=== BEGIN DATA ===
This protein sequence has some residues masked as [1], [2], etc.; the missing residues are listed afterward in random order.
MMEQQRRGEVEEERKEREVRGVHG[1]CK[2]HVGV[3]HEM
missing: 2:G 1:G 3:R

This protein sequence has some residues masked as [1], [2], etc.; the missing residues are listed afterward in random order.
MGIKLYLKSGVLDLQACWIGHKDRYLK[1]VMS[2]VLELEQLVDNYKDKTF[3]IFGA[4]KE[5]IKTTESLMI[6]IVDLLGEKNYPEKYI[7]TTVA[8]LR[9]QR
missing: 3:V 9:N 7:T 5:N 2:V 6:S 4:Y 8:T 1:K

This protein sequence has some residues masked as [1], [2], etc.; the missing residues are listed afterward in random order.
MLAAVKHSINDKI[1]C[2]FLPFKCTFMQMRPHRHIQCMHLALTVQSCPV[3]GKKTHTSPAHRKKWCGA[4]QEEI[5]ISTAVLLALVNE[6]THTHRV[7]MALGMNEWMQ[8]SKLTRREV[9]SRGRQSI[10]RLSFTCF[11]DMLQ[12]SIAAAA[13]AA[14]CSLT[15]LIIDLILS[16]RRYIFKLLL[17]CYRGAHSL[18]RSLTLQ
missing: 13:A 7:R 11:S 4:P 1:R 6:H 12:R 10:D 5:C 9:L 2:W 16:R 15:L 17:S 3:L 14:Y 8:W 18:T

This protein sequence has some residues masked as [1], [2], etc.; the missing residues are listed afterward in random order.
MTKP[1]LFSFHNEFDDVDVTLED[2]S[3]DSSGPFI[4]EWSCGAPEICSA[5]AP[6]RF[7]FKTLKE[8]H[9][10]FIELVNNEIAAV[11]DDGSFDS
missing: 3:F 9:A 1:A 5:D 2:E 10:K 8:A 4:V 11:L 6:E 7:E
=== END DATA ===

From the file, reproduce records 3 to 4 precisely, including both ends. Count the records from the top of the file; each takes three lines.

This protein sequence has some residues masked as [1], [2], etc.; the missing residues are listed afterward in random order.
MLAAVKHSINDKI[1]C[2]FLPFKCTFMQMRPHRHIQCMHLALTVQSCPV[3]GKKTHTSPAHRKKWCGA[4]QEEI[5]ISTAVLLALVNE[6]THTHRV[7]MALGMNEWMQ[8]SKLTRREV[9]SRGRQSI[10]RLSFTCF[11]DMLQ[12]SIAAAA[13]AA[14]CSLT[15]LIIDLILS[16]RRYIFKLLL[17]CYRGAHSL[18]RSLTLQ
missing: 13:A 7:R 11:S 4:P 1:R 6:H 12:R 10:D 5:C 9:L 2:W 16:R 15:L 17:S 3:L 14:Y 8:W 18:T

This protein sequence has some residues masked as [1], [2], etc.; the missing residues are listed afterward in random order.
MTKP[1]LFSFHNEFDDVDVTLED[2]S[3]DSSGPFI[4]EWSCGAPEICSA[5]AP[6]RF[7]FKTLKE[8]H[9][10]FIELVNNEIAAV[11]DDGSFDS
missing: 3:F 9:A 1:A 5:D 2:E 10:K 8:A 4:V 11:L 6:E 7:E